Ariane Flight VA226
Arianespace is maintaining its 2015 mission pace as components for another Ariane 5 have arrived in French Guiana – with the latest heavy-lift vehicle scheduled to orbit two telecommunications spacecraft during September: NBN Co 1A for Australia’s National Broadband Network, and ARSAT-2 for Argentinean satellite operator ARSAT.
The launcher elements were delivered this week aboard the MN Toucan, which is one of two roll-on/roll-off sea-going vessels utilized for the transportation of launch vehicle stages from Europe to South America for Arianespace missions. They subsequently were unloaded for transfer by road to the nearby Spaceport.
NBN Co 1A is one of two satellites whose launches are entrusted to Arianespace by the National Broadband Network for high-speed broadband service. They will provide fast internet to up to 200,000 homes, farms and businesses in remote parts of the country at speeds that city residents currently take for granted.
SSL (Space Systems Loral) produced NBN Co 1A using the company’s SSL 1300 platform, with a design service lifetime of 15 years or more.
Joining this satellite on Arianespace’s September dual-payload mission is ARSAT-2, which will provide ARSAT with a wide range of telecommunications, data transmission, Internet and television services – primarily across the Americas, ranging from Argentina to Canada.
Argentine company INVAP was contracted to build ARSAT-2, with Europe’s Airbus Defence and Space and Thales Alenia Space as leading equipment suppliers. Its “sister” spacecraft, ARSAT-1, was launched by Arianespace in October 2014.
The Ariane 5 launch this September with NBN Co 1A and ARSAT-2 is designated Flight VA226 in Arianespace’s numbering system, signifying the 226th mission with an Ariane vehicle since this family of launchers entered operation in 1979.
Ariane Flight VA226
The build-up of another Ariane 5 began this week in French Guiana, initiating preparations for Arianespace’s fifth heavy-lift flight of 2015 from the Spaceport.
Using the well-established procedures employed since Ariane 5’s introduction in the mid-1990s, the vehicle’s core cryogenic stage was positioned over a mobile launch table inside the Launcher Integration Building. It was followed by rollout of the two solid propellant boosters for mating with the erected core cryogenic stage.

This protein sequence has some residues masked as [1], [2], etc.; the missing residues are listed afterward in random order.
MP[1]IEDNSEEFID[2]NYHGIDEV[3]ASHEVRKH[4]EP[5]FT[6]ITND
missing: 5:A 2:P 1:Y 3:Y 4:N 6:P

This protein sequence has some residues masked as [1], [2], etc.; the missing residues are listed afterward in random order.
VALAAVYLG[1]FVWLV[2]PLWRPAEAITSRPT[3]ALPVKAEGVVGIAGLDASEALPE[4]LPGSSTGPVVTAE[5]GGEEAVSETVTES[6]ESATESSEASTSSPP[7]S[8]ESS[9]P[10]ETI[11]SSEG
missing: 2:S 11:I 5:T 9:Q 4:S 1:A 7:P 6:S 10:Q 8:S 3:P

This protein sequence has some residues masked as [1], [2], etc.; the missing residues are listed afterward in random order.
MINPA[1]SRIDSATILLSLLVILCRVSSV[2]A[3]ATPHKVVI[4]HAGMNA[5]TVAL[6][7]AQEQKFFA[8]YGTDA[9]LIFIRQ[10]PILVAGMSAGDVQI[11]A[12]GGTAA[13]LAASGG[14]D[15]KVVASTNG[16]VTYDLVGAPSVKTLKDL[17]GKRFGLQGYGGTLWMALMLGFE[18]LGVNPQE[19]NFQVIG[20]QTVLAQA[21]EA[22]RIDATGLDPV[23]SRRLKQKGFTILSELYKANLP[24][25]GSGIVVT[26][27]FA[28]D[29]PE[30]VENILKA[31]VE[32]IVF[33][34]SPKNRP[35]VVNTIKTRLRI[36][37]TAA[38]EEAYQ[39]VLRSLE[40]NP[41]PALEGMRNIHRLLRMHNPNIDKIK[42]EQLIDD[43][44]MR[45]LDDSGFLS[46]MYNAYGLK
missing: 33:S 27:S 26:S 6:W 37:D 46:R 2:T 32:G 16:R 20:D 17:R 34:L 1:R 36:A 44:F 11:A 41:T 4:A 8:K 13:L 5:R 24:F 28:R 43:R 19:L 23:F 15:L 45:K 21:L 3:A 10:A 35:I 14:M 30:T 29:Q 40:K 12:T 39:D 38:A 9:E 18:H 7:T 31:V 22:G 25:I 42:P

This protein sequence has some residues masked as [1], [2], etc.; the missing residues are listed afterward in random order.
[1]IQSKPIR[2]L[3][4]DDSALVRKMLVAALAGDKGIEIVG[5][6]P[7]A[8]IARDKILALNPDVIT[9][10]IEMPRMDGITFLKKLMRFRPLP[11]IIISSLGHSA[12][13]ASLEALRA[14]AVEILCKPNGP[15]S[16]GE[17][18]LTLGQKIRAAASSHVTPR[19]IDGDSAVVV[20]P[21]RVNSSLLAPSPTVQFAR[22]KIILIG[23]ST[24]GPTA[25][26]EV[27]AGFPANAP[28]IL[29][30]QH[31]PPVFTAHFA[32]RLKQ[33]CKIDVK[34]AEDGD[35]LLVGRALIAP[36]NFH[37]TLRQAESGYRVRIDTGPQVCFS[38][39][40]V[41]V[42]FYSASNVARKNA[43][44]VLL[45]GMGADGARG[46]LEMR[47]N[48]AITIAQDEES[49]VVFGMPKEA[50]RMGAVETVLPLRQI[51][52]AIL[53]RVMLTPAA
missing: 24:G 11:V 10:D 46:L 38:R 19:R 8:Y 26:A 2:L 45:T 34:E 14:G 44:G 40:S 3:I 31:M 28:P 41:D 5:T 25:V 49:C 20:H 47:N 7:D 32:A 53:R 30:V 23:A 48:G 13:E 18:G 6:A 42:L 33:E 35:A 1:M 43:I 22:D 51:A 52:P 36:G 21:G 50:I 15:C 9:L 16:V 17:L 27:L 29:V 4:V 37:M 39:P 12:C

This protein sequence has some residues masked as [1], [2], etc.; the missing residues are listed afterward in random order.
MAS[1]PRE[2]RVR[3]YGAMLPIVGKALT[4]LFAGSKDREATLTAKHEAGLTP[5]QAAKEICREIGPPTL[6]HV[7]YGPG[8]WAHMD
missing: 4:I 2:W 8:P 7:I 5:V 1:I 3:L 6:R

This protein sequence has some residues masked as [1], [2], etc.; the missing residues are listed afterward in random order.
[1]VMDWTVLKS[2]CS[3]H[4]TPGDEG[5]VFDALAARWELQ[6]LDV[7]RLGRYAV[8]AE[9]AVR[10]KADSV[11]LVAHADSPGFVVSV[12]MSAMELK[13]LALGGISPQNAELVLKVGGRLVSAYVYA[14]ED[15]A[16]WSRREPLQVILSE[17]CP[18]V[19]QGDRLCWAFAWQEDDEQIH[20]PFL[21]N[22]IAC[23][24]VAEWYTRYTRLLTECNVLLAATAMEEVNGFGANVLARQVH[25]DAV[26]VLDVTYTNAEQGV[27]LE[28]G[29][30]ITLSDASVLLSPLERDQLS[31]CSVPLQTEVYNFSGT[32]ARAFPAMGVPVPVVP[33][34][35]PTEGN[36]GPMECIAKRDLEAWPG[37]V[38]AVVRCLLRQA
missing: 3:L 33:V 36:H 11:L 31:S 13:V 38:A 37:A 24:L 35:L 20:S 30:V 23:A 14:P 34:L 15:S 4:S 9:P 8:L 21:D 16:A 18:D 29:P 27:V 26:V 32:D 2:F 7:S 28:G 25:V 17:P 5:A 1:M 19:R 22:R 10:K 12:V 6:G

This activity is managed by prime contractor Airbus Safran Launchers, which oversees the build-up process prior to delivering Ariane 5s to Arianespace for payload installation in the Spaceport’s Final Assembly Building.
The Ariane 5 will be used in a September mission, carrying a dual-satellite payload of NBN Co 1A for Australia’s National Broadband Network and ARSAT-2 for Argentinean operator ARSAT. Designated Flight VA226 in Arianespace’s launcher family numbering system, it will be the 226th Ariane mission since this series of vehicles entered operation in 1979.
Getting ready for flight: Preparations with both passengers are ongoing in French Guiana for Arianespace’s 9th mission this year
nbn’s Sky Muster is unloaded from a cargo jetliner after its arrival in French Guiana for the satellite’s transfer by road to the Spaceport.
Ariane Flight VA226
Dual payload preparations are underway for the next Ariane 5 launch, with the arrival of nbn’s Sky Muster at the Spaceport and processing of the ARSAT-2 spacecraft for operator ARSAT in French Guiana.
The two telecommunications satellites are passengers for Arianespace’s upcoming September heavy-lift mission, which will be the company’s fifth Ariane 5 flight this year – and ninth total launch in 2015 with its complete launcher family of Vega, Soyuz and Ariane 5.
Sky Muster: Delivering high-speed broadband for Australia
Sky Muster – a high-performance broadband satellite for Australian operator nbn – was airlifted this week to Félix Eboué Airport near Cayenne, French Guiana aboard a cargo jetliner. After its unloading process, the spacecraft was transferred by road to the Spaceport for pre-launch processing.